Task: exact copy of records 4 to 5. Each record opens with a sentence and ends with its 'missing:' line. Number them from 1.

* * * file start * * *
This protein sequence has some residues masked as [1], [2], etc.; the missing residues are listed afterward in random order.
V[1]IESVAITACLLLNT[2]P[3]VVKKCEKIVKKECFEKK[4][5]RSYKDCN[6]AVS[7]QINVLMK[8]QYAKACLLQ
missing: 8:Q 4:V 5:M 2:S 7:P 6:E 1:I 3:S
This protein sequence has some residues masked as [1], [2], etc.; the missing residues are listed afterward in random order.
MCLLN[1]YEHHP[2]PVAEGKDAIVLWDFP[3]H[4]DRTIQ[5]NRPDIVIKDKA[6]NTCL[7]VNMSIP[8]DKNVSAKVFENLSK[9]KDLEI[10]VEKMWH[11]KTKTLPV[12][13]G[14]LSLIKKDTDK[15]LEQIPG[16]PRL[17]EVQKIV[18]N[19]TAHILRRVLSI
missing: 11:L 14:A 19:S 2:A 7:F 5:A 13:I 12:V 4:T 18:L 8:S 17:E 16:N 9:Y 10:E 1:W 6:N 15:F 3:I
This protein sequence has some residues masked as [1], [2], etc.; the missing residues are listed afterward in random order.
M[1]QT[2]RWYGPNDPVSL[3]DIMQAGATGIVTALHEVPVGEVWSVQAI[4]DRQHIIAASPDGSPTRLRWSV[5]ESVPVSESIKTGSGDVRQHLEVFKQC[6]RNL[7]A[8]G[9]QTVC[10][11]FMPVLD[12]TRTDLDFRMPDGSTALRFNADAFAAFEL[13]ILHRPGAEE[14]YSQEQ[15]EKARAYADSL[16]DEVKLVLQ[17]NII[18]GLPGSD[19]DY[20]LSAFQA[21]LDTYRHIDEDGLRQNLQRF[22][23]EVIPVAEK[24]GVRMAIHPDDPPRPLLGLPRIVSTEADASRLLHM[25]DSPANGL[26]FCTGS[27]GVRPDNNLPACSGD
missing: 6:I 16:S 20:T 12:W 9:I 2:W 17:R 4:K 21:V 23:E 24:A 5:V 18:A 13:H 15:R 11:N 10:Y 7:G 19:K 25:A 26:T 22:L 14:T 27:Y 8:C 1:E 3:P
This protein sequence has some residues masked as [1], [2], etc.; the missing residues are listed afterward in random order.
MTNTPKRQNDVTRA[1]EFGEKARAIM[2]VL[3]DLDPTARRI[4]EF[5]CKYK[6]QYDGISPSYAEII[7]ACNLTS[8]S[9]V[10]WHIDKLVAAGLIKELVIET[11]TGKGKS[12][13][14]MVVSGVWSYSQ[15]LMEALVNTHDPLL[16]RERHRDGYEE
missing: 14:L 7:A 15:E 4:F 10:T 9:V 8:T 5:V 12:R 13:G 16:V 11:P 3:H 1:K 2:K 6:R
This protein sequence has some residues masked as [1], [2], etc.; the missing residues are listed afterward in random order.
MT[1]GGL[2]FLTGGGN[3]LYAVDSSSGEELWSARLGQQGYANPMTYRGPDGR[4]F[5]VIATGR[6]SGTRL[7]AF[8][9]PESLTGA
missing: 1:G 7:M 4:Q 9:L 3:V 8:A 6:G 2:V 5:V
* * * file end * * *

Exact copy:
This protein sequence has some residues masked as [1], [2], etc.; the missing residues are listed afterward in random order.
MTNTPKRQNDVTRA[1]EFGEKARAIM[2]VL[3]DLDPTARRI[4]EF[5]CKYK[6]QYDGISPSYAEII[7]ACNLTS[8]S[9]V[10]WHIDKLVAAGLIKELVIET[11]TGKGKS[12][13][14]MVVSGVWSYSQ[15]LMEALVNTHDPLL[16]RERHRDGYEE
missing: 14:L 7:A 15:E 4:F 10:T 9:V 8:T 5:V 12:R 13:G 16:V 11:P 3:H 1:K 2:K 6:R
This protein sequence has some residues masked as [1], [2], etc.; the missing residues are listed afterward in random order.
MT[1]GGL[2]FLTGGGN[3]LYAVDSSSGEELWSARLGQQGYANPMTYRGPDGR[4]F[5]VIATGR[6]SGTRL[7]AF[8][9]PESLTGA
missing: 1:G 7:M 4:Q 9:L 3:V 8:A 6:G 2:V 5:V